City's land grab alerts districts
By NORM SEMANKO
For the Capital Press
Why in the world would a city want to take over an irrigation district by force?
That is the question posed by the City of Caldwell's eminent domain lawsuit as it seeks to take control of water rights, reservoir storage, water delivery canals, drains and wells owned by Pioneer Irrigation District in Canyon County in southwestern Idaho.
The answer: Caldwell's city government is tired of playing by the rules and wants to make up its own rules instead. To do that, Caldwell has decided to simply take over a large portion of the Pioneer system.
The eminent domain action, unprecedented in Idaho, must also serve as a warning shot across the bows of other irrigation organizations across the state that have urban areas within their geographical boundaries.
The Idaho Supreme Court recently confirmed in a unanimous decision that the City of Caldwell must have written permission from the irrigation district before the city can dump wastewater into the district's canals and drains. That's to avoid injury to Pioneer's system and its water users -- urban and rural.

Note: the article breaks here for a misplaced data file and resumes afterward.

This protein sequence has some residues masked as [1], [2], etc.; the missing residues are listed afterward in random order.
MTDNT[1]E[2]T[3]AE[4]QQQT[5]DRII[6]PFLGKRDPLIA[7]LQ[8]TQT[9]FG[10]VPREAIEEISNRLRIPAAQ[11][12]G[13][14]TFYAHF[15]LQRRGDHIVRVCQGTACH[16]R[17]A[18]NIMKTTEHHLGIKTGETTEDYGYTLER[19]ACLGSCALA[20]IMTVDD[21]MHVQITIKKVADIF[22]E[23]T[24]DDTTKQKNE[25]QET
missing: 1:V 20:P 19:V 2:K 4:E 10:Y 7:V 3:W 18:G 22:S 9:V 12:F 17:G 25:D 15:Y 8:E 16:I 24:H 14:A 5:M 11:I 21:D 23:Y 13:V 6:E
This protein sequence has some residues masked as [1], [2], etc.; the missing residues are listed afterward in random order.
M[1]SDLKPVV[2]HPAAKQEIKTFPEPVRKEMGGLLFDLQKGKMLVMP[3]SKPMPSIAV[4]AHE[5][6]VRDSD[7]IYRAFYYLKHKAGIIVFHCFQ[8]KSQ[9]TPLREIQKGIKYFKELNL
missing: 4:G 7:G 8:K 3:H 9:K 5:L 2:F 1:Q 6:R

That is state law, plain and simple. It is also a notion supported by 83 percent of the folks who ran for the Idaho State Legislature this year.
But to avoid these rules, Caldwell's city fathers have decided to employ their own nuclear option by condemning the irrigation district's facilities and water rights. Then the city figures it can make its own rules.
The problem is: They can't.
First of all, the lawsuit is likely to fail. There is no precedent for this kind of draconian action in Idaho or anywhere else -- action which threatens to cripple the irrigation delivery system that has provided reliable, affordable irrigation water to the area's farms and homes for more than a century.
Secondly, the Environmental Protection Agency and the Idaho Department of Environmental Quality still govern water quality; and the U.S. Bureau of Reclamation will play a key role in setting the new price for the reservoir storage water, which will go up significantly -- some estimates say as much as 4,200 percent -- if Caldwell takes control.
Even if, by some slim chance, the city prevails against the irrigation district, it can't use eminent domain to take over all of these government agencies. Maybe they think they can. That wouldn't be the first time the city has got it wrong.
Caldwell is pursuing a reckless, expensive and seemingly endless boondoggle that needs to stop. Instead, the city would do well to step up and do what cities and irrigators have been doing across Idaho since statehood: working together cooperatively, with respect for and adherence to state law, to craft solutions.
Caldwell's wastewater problem is real, but it is no more difficult to solve than the myriad of water resource issues that we have confronted over our history.
Let's stop the nonsense and get to work.
Norm Semanko is executive director and general counsel for the Idaho Water Users Association.